"This little book is designed to … invite people of the right kind—not too many—to a region that is meant for the discerning few… ” Early promotional brochure written and distributed by Palm Springs booster, J. Smeaton Chase, promoting the area as the destination for the wealthy and privileged. (Our Araby: Palm Springs and the Garden of the Sun. 1920)
Though originally pitching itself as a place of "cure" for the unwell during the 1920s the village of Palm Springs aggressively positioned itself as the fashionable West Coast destination for the well-heeled traveler. National newspapers and life-style magazines contributed to Palm Spring’s aura of exclusivity by publishing photos of relaxing Los Angeles socialites and popular movie stars engaged in healthy outdoor-living activities like horseback riding, hiking, swimming and golf. To the public the Palm Springs vacation now became synonymous with fitness, leisure and affluence.
Palm Springs’ businesses now worried that uncontrolled growth would destroy the very thing they had carefully crafted. (Pacific Historical Review. February 2004) City officials watched with alarm as floods of want-to-be residents overwhelmed the town’s infrastructure with scores of hotels, apartments and single-family dwellings in an architectural hodge podge. The Chamber of Commerce commissioned a study by California urban expert C. H. Cheney. His report on recent Palm Springs construction trends reassured the Chamber. Mr. Chaney found "A very high average of architectural merit in the residences and hotels…Here are hotels and houses soundly and comfortable built for the climate by McNeal, Swasey, Roy Kelley, Paul Williams and other architects enough to form a strong architectural jury.” (California Arts & Architecture. May 1929) Though early in his career, Paul R. Williams’ recently completed The Mira Monte Hotel Apartment (1928) on E. Ramon Road might have persuaded Chaney to include the young man on his list of important Palm Springs architects.
The Mira Monte is one of four known commercial projects Paul Williams designed in Palm Springs before 1930. Ralph Pomeroy, the investor/owner, contacted Williams after purchasing property in the Vista Santa Rosa subdivision. Envisioned as an area for year-round, working-class residents, lots were soon bought by wealthy seasonal visitors and the neighborhood filled with an eclectic mix of home styles. Pomeroy’s vision for The Mira Monte was firm, targeting the chic traveller and called for a sophisticated architect. (City of Palm Springs Citywide Historic Context. 2015) Though early in his career Paul Williams had the ability and experience to satisfy Pomeroy.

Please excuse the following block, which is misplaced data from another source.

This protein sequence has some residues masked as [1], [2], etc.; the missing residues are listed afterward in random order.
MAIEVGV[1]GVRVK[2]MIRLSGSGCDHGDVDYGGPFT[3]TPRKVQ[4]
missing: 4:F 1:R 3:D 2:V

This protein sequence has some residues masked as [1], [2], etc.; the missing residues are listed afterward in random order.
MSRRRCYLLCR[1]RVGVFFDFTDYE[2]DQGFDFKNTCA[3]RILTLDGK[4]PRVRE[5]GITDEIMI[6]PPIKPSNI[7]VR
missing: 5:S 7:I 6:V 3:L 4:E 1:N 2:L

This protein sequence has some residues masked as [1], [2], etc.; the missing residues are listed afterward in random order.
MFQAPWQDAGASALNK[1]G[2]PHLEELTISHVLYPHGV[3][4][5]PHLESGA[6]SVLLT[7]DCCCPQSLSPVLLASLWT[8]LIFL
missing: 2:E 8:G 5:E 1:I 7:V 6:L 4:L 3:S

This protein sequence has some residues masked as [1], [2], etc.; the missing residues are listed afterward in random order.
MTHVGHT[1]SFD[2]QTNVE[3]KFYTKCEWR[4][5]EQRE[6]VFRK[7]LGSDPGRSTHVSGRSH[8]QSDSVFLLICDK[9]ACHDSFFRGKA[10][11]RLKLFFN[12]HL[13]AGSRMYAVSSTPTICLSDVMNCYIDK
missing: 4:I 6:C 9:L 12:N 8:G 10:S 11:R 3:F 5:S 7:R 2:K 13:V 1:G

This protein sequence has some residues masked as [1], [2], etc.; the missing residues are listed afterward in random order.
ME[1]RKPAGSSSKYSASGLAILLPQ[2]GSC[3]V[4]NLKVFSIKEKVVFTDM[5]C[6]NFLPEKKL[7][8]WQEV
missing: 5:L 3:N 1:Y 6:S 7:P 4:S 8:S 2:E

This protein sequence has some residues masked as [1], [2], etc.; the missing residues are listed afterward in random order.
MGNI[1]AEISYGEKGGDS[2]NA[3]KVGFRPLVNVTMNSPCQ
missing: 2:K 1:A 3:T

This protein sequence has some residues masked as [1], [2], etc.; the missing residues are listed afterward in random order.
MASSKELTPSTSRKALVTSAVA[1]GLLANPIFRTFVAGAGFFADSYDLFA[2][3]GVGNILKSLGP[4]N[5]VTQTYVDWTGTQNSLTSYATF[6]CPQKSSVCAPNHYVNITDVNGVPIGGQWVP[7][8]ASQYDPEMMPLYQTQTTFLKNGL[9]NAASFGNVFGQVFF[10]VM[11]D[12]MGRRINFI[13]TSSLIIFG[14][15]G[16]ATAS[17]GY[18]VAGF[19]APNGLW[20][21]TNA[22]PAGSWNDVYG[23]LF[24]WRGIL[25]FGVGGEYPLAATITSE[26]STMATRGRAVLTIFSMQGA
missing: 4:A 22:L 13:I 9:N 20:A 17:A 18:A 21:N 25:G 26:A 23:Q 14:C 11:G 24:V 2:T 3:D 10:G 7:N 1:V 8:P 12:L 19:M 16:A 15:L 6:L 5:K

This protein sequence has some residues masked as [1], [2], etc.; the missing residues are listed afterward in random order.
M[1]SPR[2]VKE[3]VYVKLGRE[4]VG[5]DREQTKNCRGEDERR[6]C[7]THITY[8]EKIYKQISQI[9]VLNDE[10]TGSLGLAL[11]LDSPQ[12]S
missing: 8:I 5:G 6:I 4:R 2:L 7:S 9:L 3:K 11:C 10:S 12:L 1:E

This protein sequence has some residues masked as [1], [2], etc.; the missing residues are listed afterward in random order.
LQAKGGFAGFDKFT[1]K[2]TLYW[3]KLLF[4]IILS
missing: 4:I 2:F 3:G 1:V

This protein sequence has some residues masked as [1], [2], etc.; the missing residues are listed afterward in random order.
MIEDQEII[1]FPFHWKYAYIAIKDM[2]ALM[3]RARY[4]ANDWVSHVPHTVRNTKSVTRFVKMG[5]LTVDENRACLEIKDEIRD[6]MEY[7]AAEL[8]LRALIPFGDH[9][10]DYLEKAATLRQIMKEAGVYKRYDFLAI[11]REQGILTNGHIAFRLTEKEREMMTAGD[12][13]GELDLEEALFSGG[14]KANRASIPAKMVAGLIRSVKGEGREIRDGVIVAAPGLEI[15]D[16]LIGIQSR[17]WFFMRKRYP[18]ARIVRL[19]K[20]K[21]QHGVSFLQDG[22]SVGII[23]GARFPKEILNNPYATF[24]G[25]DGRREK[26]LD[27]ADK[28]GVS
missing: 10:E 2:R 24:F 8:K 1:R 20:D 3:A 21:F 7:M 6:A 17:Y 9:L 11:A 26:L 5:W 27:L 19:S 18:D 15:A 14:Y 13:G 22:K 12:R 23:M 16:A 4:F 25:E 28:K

To attract potential upscale seasonal clientale, Pomeroy required Williams to create a building suited to the climate and landscape, historically familiar but able to accomodate both the short-term tourist with hotel-resort atmosphere or the seasonal visitor with an efficiency apartment. In Williams’ final plan, all The Mira Monte’s rooms or apartments were arrayed around a large private courtyard. Each room had large windows with high ceilings to cool the space at night and spectacular views of desert landscape or mountains. The custom furnishings inspired by Iberian castles were understated but comfortably substantial. (image 4) An impressive covered front porch welcomed arriving visitors and provided guests with an informal gathering place to see and be seen while safely out of the hot sun.
The Mira Monte was designed to remind guests of old Palm Springs. Williams used radical construction methods and modern materials to imitate the traditional adobe building techniques associated with the desert area. Specifying “stone tile” or hollow concrete bricks reinforced with steel rods, Williams mimicked and expanded on the local historic form to create a “thoroughly modern structural product… which immediately recalled the old adobe houses of early California settlers.” (Architecture. February, 1931) The result was an historic look with the feel and comfort of a modern facility catering to the discerning visitor. Williams included design features familiar to his California residential clients including custom iron work lanterns, sundecks, private patios and fireplaces. Opening his resort in 1928, Pomeroy proudly advertised organized activities for guests including: riding, badminton, Ping-Pong, practice golf range and a Mexican Mariachi. (Desert Sun September 27, 1929)
The Mira Monte was the financial success Ralph Pomeroy hoped for but he died soon after the grand opening. During the next thirty years The Mira Monte was owned by a series of investors and underwent numerous renovations, modern updates and expansions. The original Paul Williams’ design was eventually lost in the changes.
With time the tastes of Palm Springs residents and visitors changed. Pre-WWII luxury did not resonate in the 1950s and The Mira Monte was no longer viewed as deluxe accomodations. Eventually the entire complex was demolished and was replaced in 1959 by the South Palm Springs branch of the Security First National Bank. (City of Palm Springs Citywide Historic Context. 2015)